PIERRE, S.D. — The South Dakota Legislature plans to convene in a special session on Nov. 9, one day after a separate redistricting session, to consider opening an impeachment inquiry into Attorney General Jason Ravnsborg.
"That's the plan," House Speaker Spencer Gosch, R-Glenham, said Tuesday, Sept. 28.
The special session would need a proclamation signed by Gosch and Senate Pro Tempore Lee Schoenbeck, as well as approval of two-thirds of the members in each chamber. On Saturday, Dakota News Now reported the House hit that threshold, only days after enough senators also agreed to the meeting.
"We haven't had an impeachment, so that forces Spence [Gosch] to sort of make it up as you go," Schoenbeck, R-Watertown, said Tuesday. "It's also going to be unchartered territory having two special sessions at the same time. Most legislators never see one."
Ravnsborg in August pleaded guilty to two misdemeanor charges in the death of pedestrian Joe Boever in 2020. Ravnsborg struck and killed Boever, who was walking on the shoulder of a highway west of Highmore, South Dakota. A third misdemeanor against Ravnsborg was dropped.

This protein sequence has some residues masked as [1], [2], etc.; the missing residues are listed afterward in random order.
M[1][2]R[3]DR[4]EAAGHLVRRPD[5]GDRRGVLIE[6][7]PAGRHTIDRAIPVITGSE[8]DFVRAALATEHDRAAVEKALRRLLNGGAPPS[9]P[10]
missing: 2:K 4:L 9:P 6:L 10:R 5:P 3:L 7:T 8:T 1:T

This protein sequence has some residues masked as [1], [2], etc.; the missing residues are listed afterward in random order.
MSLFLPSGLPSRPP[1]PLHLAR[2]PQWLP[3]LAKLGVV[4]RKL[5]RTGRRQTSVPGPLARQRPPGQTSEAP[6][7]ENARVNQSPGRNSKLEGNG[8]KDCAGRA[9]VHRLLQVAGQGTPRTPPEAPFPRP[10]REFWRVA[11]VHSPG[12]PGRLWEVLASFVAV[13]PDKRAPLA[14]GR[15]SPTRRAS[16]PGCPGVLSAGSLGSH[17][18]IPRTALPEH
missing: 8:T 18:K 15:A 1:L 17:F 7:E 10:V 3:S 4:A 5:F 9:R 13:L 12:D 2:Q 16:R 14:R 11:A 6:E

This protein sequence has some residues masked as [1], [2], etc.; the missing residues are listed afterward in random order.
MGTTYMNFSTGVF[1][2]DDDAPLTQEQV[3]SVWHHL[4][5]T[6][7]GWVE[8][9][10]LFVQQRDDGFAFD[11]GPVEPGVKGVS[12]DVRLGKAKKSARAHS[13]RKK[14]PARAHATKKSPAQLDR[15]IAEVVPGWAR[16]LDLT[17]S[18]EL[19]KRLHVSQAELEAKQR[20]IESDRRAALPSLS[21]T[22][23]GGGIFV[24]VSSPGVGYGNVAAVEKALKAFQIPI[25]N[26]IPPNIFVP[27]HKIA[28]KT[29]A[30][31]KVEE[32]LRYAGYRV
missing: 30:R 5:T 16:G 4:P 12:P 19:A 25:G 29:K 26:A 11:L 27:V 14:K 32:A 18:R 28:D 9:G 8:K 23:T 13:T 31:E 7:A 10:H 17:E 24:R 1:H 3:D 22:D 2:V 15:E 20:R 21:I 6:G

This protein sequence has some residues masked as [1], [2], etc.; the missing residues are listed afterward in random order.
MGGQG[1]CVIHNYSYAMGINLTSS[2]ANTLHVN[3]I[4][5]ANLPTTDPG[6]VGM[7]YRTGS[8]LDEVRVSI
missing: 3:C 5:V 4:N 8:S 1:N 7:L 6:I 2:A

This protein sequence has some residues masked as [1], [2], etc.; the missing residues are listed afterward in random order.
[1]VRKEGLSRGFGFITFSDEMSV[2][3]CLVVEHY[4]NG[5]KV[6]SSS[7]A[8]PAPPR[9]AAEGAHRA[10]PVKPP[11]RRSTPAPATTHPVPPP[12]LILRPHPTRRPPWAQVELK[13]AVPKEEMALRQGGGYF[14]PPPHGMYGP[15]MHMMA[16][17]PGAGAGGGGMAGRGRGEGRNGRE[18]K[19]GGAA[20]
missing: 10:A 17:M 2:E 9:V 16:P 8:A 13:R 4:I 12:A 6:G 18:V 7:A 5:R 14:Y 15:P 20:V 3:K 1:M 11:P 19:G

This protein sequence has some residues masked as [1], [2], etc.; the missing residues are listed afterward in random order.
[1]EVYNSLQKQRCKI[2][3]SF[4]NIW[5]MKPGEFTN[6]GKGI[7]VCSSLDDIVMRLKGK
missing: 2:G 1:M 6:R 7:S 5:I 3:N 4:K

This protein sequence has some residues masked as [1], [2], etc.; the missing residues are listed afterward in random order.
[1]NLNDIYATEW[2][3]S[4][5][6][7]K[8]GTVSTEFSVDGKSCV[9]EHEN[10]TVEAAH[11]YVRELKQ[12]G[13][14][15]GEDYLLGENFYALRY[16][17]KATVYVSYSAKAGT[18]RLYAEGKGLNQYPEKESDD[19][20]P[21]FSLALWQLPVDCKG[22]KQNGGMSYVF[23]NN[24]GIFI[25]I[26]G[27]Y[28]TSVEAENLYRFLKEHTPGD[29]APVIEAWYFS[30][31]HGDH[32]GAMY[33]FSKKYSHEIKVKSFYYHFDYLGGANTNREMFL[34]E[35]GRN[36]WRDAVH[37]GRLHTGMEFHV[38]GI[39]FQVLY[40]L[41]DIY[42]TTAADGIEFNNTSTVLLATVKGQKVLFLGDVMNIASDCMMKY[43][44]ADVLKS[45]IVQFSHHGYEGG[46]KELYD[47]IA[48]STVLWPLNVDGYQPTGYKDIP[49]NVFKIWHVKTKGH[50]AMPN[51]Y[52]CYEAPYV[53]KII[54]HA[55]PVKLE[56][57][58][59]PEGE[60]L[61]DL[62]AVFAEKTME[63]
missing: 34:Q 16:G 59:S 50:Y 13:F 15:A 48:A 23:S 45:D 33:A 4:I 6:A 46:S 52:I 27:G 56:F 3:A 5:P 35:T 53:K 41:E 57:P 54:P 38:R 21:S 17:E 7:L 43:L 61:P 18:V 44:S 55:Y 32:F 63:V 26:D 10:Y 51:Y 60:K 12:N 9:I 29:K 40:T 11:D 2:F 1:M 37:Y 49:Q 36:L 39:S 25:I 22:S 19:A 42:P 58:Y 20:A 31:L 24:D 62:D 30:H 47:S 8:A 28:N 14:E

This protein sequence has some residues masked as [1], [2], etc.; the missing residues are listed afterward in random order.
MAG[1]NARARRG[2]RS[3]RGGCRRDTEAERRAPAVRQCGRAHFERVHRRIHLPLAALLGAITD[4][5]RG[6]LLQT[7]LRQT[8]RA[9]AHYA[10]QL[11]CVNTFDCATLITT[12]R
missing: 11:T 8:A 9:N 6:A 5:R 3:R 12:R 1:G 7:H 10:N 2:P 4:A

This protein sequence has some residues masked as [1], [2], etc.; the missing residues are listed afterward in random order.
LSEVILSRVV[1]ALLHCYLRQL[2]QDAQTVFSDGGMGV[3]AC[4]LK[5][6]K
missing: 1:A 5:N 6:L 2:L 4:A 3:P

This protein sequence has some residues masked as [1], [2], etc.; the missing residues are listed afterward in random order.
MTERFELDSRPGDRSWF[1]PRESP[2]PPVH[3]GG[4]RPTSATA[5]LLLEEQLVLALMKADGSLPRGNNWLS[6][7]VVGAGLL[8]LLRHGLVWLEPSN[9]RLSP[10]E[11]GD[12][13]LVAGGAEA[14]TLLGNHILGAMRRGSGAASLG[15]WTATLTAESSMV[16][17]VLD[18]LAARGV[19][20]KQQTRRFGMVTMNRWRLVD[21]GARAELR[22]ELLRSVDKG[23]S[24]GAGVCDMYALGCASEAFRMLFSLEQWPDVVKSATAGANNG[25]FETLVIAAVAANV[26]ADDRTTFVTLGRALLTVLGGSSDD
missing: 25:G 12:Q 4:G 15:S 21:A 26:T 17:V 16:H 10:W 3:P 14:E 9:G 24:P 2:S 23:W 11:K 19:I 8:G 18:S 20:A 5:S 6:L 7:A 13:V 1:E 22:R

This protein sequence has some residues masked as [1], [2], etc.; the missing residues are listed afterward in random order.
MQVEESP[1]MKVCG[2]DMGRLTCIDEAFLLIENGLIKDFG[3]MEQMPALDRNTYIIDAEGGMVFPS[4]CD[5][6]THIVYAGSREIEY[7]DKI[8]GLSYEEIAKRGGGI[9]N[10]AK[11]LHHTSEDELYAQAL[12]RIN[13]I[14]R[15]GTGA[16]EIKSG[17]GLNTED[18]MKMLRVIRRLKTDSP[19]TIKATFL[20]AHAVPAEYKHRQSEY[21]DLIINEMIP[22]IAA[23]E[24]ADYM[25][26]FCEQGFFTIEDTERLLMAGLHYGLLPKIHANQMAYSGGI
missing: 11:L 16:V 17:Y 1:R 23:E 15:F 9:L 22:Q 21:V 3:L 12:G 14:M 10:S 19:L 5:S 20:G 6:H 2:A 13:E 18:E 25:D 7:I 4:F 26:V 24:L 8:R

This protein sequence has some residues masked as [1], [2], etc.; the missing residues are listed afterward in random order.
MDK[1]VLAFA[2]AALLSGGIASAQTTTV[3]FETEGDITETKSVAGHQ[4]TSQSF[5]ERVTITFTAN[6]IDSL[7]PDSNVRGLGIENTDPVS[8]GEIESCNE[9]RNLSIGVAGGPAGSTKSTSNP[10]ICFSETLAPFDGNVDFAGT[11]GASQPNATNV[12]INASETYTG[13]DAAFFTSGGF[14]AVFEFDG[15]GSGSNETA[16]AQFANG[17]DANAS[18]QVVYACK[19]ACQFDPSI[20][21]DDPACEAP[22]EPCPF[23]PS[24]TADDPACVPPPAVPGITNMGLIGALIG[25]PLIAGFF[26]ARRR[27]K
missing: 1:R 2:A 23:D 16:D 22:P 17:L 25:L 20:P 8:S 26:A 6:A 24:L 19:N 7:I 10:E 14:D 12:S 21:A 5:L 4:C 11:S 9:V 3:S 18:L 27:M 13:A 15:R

The process for wrangling votes for the special session has been kept in secret, drawing criticism from open government advocates. Some lawmakers, including Sen. David Wheeler, R-Huron, and Reynold Nesiba, D-Sioux Falls, went public with their votes to convene a special session.
State Rep. Will Mortenson, R-Pierre, initially brought an impeachment resolution in February, days after prosecutors announced criminal charges against the Republican attorney general. But that effort was sidelined after retired Sixth Circuit Judge John Brown, overseeing the proceedings, slapped a gag order on all state employees.
While lawmakers will meet in November an impeachment trial is no guarantee and could be far off, even as late as the legislative session in January. First, say persons familiar with the process, lawmakers in the House would vote whether to convene a nine-member select committee to investigate the facts surrounding Ravnsborg's criminal behavior.
Any select committee would have access to the accident investigation released by the Department of Public Safety.
"We will be setting up a committee to look into impeachment of the attorney general," said House Minority Leader Jamie Smith, Sioux Falls-D. "We don't take the task at hand lightly."
Impeachment, according to the state constitution, can be brought for "drunkenness, crimes, corrupt conduct, or malfeasance or misdemeanor in office."
Ravnsborg has, thus far, eschewed calls to step down — including from the very top of leadership in his own party. A spokesman for the attorney general did not respond to an email requesting comment.